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Transformed Hairy Roots of Discaria trinervis: A Valuable Tool for Studying Actinorhizal Symbiosis in the Context of Intercellular Infection

November 2011 , Volume 24 , Number  11
Pages  1,317 - 1,324

Leandro Imanishi,1 Alice Vayssières,2 Claudine Franche,2 Didier Bogusz,2 Luis Wall,1 and Sergio Svistoonoff2

1Laboratorio de Bioquímica, Microbiología e Interacciones Biológicas en el Suelo (LBMIBS), Departamento de Ciencia y Tecnología, Universidad Nacional de Quilmes, R. Sáenz Peña 352, B1876BXD Bernal, Argentina; 2Groupe Rhizogenèse, Unité Mixte de Recherche Diversité Adaptation Développement des Plantes (DIADE), Institut de Recherche pour le Développement (IRD), 911 avenue Agropolis, BP 64501, 34394 Montpellier Cedex 5, France

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Accepted 2 May 2011.

Among infection mechanisms leading to root nodule symbiosis, the intercellular infection pathway is probably the most ancestral but also one of the least characterized. Intercellular infection has been described in Discaria trinervis, an actinorhizal plant belonging to the Rosales order. To decipher the molecular mechanisms underlying intercellular infection with Frankia bacteria, we set up an efficient genetic transformation protocol for D. trinervis based on Agrobacterium rhizogenes. We showed that composite plants with transgenic roots expressing green fluorescent protein can be specifically and efficiently nodulated by Frankia strain BCU110501. Nitrogen fixation rates and feedback inhibition of nodule formation by nitrogen were similar in control and composite plants. In order to challenge the transformation system, the MtEnod11 promoter, a gene from Medicago truncatula widely used as a marker for early infection-related symbiotic events in model legumes, was introduced in D. trinervis. MtEnod11::GUS expression was related to infection zones in root cortex and in the parenchyma of the developing nodule. The ability to study intercellular infection with molecular tools opens new avenues for understanding the evolution of the infection process in nitrogen-fixing root nodule symbioses.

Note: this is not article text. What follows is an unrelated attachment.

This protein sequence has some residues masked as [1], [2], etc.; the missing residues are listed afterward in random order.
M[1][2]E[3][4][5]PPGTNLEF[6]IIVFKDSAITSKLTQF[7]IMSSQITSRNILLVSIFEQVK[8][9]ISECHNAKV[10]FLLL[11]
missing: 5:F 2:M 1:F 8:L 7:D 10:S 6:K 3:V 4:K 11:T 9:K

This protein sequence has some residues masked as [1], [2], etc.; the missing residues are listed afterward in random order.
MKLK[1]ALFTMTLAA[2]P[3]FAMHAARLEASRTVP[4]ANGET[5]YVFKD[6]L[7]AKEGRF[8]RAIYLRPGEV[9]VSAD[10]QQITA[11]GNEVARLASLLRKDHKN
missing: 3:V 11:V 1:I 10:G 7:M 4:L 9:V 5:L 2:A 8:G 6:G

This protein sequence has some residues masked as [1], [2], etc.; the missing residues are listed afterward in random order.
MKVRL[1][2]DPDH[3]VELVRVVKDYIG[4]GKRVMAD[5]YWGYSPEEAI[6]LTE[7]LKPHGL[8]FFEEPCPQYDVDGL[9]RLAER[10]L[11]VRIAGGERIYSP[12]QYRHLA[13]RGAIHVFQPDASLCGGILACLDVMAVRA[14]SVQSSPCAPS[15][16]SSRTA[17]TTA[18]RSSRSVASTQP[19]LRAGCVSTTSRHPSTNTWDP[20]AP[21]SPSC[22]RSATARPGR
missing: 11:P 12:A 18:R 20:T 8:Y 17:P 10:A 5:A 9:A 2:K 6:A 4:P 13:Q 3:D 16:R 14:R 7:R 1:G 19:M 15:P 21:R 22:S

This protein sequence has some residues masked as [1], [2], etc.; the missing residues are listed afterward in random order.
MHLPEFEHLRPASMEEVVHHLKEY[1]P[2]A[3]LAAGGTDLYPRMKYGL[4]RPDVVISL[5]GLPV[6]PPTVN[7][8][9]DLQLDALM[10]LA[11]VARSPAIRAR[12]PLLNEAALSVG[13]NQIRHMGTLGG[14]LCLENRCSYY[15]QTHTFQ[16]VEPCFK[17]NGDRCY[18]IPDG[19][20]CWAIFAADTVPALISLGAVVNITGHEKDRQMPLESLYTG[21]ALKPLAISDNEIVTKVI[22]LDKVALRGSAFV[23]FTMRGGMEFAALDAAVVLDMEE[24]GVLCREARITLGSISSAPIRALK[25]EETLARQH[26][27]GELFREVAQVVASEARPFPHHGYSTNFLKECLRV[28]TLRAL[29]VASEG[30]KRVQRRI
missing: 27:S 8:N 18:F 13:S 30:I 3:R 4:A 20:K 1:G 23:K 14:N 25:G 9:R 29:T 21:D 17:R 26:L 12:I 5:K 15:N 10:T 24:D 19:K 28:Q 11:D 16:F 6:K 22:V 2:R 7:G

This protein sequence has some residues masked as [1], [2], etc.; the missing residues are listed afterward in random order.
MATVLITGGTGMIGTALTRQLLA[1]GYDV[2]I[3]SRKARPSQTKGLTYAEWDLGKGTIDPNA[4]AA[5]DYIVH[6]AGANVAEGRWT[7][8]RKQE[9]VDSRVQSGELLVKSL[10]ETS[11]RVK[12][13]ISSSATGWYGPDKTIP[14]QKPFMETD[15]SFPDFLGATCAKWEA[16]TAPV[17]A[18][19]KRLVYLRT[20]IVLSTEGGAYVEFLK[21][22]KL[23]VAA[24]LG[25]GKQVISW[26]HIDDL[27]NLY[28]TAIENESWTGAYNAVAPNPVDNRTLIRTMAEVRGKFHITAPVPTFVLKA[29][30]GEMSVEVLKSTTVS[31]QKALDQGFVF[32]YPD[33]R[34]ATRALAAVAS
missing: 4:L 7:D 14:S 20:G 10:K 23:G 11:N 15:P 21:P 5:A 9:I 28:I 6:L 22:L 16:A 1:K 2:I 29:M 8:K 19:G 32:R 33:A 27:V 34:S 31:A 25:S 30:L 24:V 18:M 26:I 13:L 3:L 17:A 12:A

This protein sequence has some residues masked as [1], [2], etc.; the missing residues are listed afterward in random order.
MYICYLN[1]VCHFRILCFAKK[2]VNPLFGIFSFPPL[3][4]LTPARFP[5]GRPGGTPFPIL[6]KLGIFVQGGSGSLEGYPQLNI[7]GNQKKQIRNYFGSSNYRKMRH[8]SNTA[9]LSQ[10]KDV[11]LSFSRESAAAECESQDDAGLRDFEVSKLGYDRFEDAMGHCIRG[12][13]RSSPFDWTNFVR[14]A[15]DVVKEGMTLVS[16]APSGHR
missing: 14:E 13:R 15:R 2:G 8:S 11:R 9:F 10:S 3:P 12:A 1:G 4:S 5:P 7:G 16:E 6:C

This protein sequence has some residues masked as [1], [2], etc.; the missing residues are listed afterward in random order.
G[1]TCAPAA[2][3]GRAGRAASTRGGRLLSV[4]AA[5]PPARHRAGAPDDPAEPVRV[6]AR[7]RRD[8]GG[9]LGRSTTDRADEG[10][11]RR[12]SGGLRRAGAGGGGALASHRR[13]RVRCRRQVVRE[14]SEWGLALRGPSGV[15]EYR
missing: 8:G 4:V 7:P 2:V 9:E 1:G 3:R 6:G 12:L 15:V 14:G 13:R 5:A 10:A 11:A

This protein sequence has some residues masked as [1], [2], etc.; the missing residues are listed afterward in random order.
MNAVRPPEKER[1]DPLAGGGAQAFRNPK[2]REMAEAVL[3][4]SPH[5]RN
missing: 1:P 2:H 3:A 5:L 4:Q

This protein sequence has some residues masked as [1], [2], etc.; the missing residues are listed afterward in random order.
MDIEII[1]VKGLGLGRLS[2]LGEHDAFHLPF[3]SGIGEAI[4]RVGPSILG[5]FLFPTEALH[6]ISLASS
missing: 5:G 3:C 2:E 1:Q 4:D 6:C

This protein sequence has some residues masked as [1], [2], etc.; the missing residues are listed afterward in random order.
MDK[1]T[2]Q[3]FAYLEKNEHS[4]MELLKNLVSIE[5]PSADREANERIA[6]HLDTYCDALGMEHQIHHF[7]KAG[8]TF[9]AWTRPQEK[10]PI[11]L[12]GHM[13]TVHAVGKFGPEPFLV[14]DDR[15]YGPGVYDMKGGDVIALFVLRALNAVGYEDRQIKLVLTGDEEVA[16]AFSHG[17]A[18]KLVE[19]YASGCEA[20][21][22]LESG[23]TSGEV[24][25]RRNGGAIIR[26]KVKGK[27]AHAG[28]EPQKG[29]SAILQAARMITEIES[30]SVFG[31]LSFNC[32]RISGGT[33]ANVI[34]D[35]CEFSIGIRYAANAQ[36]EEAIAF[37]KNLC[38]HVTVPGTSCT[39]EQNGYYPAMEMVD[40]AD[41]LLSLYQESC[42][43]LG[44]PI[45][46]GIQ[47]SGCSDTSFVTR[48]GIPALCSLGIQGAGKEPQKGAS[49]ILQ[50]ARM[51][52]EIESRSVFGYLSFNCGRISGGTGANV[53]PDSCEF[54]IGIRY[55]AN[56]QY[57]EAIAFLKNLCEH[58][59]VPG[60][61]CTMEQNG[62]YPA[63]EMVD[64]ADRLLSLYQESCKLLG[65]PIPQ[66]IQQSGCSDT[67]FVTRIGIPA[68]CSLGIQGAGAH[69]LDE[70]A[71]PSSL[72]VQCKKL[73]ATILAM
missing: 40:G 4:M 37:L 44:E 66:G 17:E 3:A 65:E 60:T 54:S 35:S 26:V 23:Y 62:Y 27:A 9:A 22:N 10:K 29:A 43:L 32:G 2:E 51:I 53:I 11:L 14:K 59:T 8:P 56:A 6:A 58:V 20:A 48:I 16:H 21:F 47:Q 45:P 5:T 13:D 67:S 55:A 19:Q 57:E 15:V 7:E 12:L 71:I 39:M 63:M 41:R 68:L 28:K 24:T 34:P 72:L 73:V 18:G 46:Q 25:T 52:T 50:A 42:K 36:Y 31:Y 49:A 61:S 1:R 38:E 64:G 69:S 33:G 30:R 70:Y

© 2011 The American Phytopathological Society